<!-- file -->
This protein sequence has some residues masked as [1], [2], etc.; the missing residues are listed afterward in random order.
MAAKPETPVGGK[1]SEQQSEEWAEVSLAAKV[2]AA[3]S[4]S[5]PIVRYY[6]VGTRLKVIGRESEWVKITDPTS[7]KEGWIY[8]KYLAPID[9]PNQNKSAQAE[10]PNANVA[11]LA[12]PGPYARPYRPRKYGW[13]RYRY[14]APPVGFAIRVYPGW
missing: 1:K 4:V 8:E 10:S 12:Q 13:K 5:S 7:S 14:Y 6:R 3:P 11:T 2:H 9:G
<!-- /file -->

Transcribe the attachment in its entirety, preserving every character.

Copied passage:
This protein sequence has some residues masked as [1], [2], etc.; the missing residues are listed afterward in random order.
MAAKPETPVGGK[1]SEQQSEEWAEVSLAAKV[2]AA[3]S[4]S[5]PIVRYY[6]VGTRLKVIGRESEWVKITDPTS[7]KEGWIY[8]KYLAPID[9]PNQNKSAQAE[10]PNANVA[11]LA[12]PGPYARPYRPRKYGW[13]RYRY[14]APPVGFAIRVYPGW
missing: 1:K 4:V 8:E 10:S 12:Q 13:K 5:S 7:S 14:Y 6:R 3:P 11:T 2:H 9:G